FindLaw KnowledgeBasePublished: 2012-04-04
One of the main purposes of estate planning is to ensure you provide for your spouse, children or other family members after you pass away. Your estate planning documents, therefore, should be prepared with a mind toward minimizing taxes that reduce the amount of money and property you are able to leave to loved ones. If you fail to consider the effects of federal and state estate taxes on your estate plan, you could end up leaving a lot less to family than you hoped.
Ohio Estate Tax
Last year, Gov. John Kasich signed a law that eliminates Ohio estate taxes starting January 1, 2013. Until then, a $338,333 estate tax exemption applies, protecting that amount of your estate from state taxes. Estates with net taxable values above $338,333, up to $500,000, are subject to a tax at the rate of 6 percent; a 7 percent rate applies to those with a net taxable value over $500,000.
Federal Estate Tax
Under federal tax law, those who die in 2012 with estates valued at less than $5.12 million will avoid federal estate taxes. A tax rate of 35 percent, however, applies to estates in excess of $5.12 million. The current federal rules apply through the end of 2012 but will expire in 2013; and if the rules are not extended, the exemption will drop to $1 million and the tax rate will jump to a maximum of 55 percent.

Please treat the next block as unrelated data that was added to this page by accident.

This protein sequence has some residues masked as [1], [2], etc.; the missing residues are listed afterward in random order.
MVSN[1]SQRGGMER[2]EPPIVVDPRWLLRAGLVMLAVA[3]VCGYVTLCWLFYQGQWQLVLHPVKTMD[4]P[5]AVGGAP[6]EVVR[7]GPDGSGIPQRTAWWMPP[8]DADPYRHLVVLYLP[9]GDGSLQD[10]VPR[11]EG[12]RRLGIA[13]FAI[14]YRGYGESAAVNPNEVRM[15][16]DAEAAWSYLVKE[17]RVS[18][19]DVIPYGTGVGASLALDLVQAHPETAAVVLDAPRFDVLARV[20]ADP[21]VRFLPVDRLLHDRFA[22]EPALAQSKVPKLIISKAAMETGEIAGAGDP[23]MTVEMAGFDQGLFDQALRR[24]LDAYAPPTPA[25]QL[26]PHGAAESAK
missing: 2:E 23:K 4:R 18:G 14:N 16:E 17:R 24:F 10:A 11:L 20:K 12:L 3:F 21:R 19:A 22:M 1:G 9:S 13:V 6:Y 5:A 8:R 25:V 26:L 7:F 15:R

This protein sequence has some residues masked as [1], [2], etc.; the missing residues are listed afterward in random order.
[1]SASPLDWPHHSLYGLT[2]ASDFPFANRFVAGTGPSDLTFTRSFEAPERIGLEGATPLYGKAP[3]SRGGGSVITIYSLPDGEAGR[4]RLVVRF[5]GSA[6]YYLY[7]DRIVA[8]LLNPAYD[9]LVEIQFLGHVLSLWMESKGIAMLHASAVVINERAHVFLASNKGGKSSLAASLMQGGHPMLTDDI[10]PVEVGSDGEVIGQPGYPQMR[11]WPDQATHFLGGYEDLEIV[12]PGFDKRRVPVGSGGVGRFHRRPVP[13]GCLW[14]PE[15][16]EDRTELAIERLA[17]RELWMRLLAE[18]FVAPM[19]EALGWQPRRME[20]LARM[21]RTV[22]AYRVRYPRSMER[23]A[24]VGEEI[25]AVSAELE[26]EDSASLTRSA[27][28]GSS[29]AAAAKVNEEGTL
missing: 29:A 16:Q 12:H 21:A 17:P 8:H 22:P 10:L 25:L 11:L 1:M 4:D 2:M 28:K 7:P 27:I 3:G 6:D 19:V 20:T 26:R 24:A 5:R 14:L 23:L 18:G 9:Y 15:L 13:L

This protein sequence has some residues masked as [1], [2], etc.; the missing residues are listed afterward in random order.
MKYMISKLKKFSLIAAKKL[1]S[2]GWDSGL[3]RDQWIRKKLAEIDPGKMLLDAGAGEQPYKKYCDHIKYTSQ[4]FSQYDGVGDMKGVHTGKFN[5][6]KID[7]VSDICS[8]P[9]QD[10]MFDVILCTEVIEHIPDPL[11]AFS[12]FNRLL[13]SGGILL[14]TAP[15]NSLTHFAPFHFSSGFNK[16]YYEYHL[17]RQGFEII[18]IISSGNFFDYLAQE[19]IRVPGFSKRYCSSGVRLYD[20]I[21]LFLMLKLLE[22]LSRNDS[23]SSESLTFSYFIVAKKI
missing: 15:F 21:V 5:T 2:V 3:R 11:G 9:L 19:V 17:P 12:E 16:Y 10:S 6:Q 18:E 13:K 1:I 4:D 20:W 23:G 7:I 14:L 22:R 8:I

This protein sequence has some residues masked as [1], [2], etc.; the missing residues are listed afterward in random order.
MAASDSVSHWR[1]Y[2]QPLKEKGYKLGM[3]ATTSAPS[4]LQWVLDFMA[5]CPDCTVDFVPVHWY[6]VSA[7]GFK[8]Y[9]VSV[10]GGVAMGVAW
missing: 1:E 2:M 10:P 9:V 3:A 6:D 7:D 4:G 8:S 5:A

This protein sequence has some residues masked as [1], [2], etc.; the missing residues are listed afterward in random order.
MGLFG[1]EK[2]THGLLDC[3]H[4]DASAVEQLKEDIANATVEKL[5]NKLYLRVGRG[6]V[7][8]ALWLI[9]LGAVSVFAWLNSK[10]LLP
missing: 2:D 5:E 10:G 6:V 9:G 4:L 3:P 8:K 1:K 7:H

Reduce Your Estate
If your aim is to maximize the wealth you pass on, several tax minimization strategies can help. According to Smart Money, strategies for reducing your taxable estate include:
- Making annual gifts of up to $13,000 to relatives and loved ones
- Paying college tuition expenses or medical bills for relatives and loved ones
- Giving away appreciating assets
An additional strategy to reduce the value of your taxable estate and take advantage of the exemption includes planning for charitable gifts upon your death. This allows you to support charities while avoiding estate taxes.
Individuals should work closely with an experienced and knowledgeable estate planning attorney to minimize taxes, preserve their legacy and provide for family.